An open standard for decentralised persistent communication
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Decentralised Group Communication

Fully distributed persistent chatrooms with no single points of control or failure, providing a common fabric to interconnect existing communication islands.

The Missing Signalling Layer for WebRTC

A simple standardised HTTP API for setting up WebRTC VoIP and video calls across different apps and sites

Data Fabric for the Internet of Things

Exchange and persist data between devices and services in an open distributed data fabric

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Decentralised Group Chat

Fully distributed persistent chatrooms with no single points of control or failure

WebRTC Signalling

Web-friendly signalling transport for interoperable VoIP and video calling

Internet of Things

Exchanging and persisting data between devices and services

How does it work?

Here are three Matrix homeservers, each with one client connected.The clients are all participating in the same Matrix room, which is synchronised across the three participating servers.

Alice sends a JSON message to a room on her homeserver.

curl -XPOST
  -d '{"msgtype":"m.text", "body":"hello"}'

    "event_id": "$"

Alice’s homeserver adds the JSON to its graph of history, linking it to the most recent unlinked object(s) in the graph.The server then signs the JSON including the signatures of the parent objects to calculate a tamper-resistent signature for the history.

The server then sends the signed JSON over HTTPS to any other servers which are participating in the room.

curl –XPOST –H 'Authorization: X-Matrix,...' –d '{
    "ts": 1413414391521,
    "origin": "",
    "destination": "",
    "pdus": [{
        "event_id": "$",
        "content": {
            "body": "hello world",
            "msgtype": "m.text"
        "pdu_type": "",
        "signatures": {
            "": {
                "ed25519:auto": "jZXTwAH/7EZ..."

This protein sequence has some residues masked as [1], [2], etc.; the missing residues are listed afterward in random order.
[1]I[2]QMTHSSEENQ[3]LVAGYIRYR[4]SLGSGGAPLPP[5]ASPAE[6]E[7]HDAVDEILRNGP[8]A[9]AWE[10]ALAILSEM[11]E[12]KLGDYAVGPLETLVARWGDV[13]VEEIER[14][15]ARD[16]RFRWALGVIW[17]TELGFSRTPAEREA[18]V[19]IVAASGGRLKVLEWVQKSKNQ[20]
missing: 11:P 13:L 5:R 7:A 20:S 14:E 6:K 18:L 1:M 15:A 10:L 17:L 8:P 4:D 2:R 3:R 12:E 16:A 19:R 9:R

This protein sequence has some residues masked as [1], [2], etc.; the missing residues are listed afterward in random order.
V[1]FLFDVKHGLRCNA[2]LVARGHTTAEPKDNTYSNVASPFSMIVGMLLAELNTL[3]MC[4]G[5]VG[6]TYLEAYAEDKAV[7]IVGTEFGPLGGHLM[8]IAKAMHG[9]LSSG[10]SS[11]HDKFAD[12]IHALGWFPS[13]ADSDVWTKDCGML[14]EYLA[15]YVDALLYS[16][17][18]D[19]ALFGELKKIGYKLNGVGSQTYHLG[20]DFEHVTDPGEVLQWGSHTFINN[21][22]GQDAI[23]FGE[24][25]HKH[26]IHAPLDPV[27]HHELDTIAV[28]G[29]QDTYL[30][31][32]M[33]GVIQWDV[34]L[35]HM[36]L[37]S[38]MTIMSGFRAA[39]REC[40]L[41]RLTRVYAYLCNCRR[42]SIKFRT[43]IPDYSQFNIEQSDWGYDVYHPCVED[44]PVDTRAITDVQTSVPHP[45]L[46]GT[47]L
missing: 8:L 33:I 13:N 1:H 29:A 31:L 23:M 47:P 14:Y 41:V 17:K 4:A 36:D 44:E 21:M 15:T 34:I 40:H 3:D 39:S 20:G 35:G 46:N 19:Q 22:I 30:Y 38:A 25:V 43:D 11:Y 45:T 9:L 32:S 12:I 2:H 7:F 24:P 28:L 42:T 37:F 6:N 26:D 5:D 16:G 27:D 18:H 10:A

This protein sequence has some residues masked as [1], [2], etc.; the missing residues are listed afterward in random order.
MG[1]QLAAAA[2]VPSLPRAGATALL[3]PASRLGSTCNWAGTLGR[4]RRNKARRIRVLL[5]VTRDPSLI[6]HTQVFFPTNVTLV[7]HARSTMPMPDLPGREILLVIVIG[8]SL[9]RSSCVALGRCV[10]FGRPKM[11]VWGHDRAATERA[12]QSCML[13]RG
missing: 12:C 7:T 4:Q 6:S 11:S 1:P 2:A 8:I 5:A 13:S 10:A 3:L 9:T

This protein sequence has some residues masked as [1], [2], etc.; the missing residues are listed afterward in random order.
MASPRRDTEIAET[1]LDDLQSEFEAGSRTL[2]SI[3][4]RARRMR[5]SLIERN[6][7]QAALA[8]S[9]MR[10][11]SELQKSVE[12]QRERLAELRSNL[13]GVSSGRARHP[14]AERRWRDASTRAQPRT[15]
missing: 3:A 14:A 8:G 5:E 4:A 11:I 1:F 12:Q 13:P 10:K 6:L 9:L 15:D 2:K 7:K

"sender": ""

The destination servers perform a series of checks on the message:

  • Validate the message signature to protect against tampering with history
  • Validate the HTTP request’s auth signature to protect against identity spoofing
  • Validate whether Alice’s historical permissions allow her to send this particular message

If these checks pass, the JSON is added to the destination servers’ graphs.

Destination clients receive Alice’s message with a long-lived GET request. (Clients are free to implement more efficient transports than polling as desired).

curl "

    "next_batch": "s72595_4483_1934",
    "rooms": [{       
        "room_id": "!",
        "events": {
            "batch": [
                    "event_id": "$",
                    "type": "",
                    "content": {
                        "body": "hello world",
                        "msgtype": "m.text",
                    "origin_server_ts": 1417731086797,
                    "sender": ""    
Bob sends a response to Alice’s message, and his server adds his message into his copy of the room’s history, linking it to the most recent unlinked object in the graph – Alice’s last message.

Meanwhile, Charlie also responds to Alice’s message – racing with Bob’s message.Alice, Bob and Charlie’s homeservers all have different views of the message history at this point – but Matrix is designed to handle this inconsistency.

Bob’s homeserver relays his message through to Alice and Charlie’s servers, who accept it.At this point Alice and Bob are in sync, but Charlie’s room history has split – both messages 2 and 3 follow on from message 1. This is not a problem; Charlie’s client will be told about Bob’s message and can handle it however it chooses.

Charlie’s homeserver relays his message through as well, at which point all three servers have a consistent view of history again (including the race between Bob and Charlie), and all three clients have received all the messages.

Later on, Alice sends another message – her homeserver adds it to her history, and links it to the most recent unlinked objects in the graph: Bob and Charlie’s messages.This effectively merges the split in history and asserts the integrity of the room (or at least her view of it).

Alice’s message is then relayed to the other participating servers, which accept it and update their own history with the same rules, ensuring eventual consistency and integrity of the distributed room history.

Open Standard

  • Simple pragmatic RESTful HTTP/JSON APIs
  • Open specification of the Matrix standard
  • Create and manage fully distributed (eventually consistent) conversations with no single points of control or failure
  • Send and receive extensible messages with optional end-to-end encryption
  • WebRTC VoIP/Video calling using Matrix signalling
  • Real-time synchronised history and state across all clients
  • Group conversation by default
  • Use existing 3rd party IDs (e.g. email, phone numbers, Facebook) to authenticate, identify and discover users
  • Trusted federation of identity servers, tracking public keys and 3rd party ID mappings
  • TLS by default

Open Source Implementations

There are many different clients, servers and application services – for a full list please see the Try Matrix Now page.

  • If you like command line clients, you can try out the Weechat Matrix plugin
  • If you like glossy web clients, try Riot (also available for iOS and Android)
  • Synapse – reference Matrix homeserver in Python/Twisted

Alternatively, write your own client using one of our SDKs:

The Matrix Community

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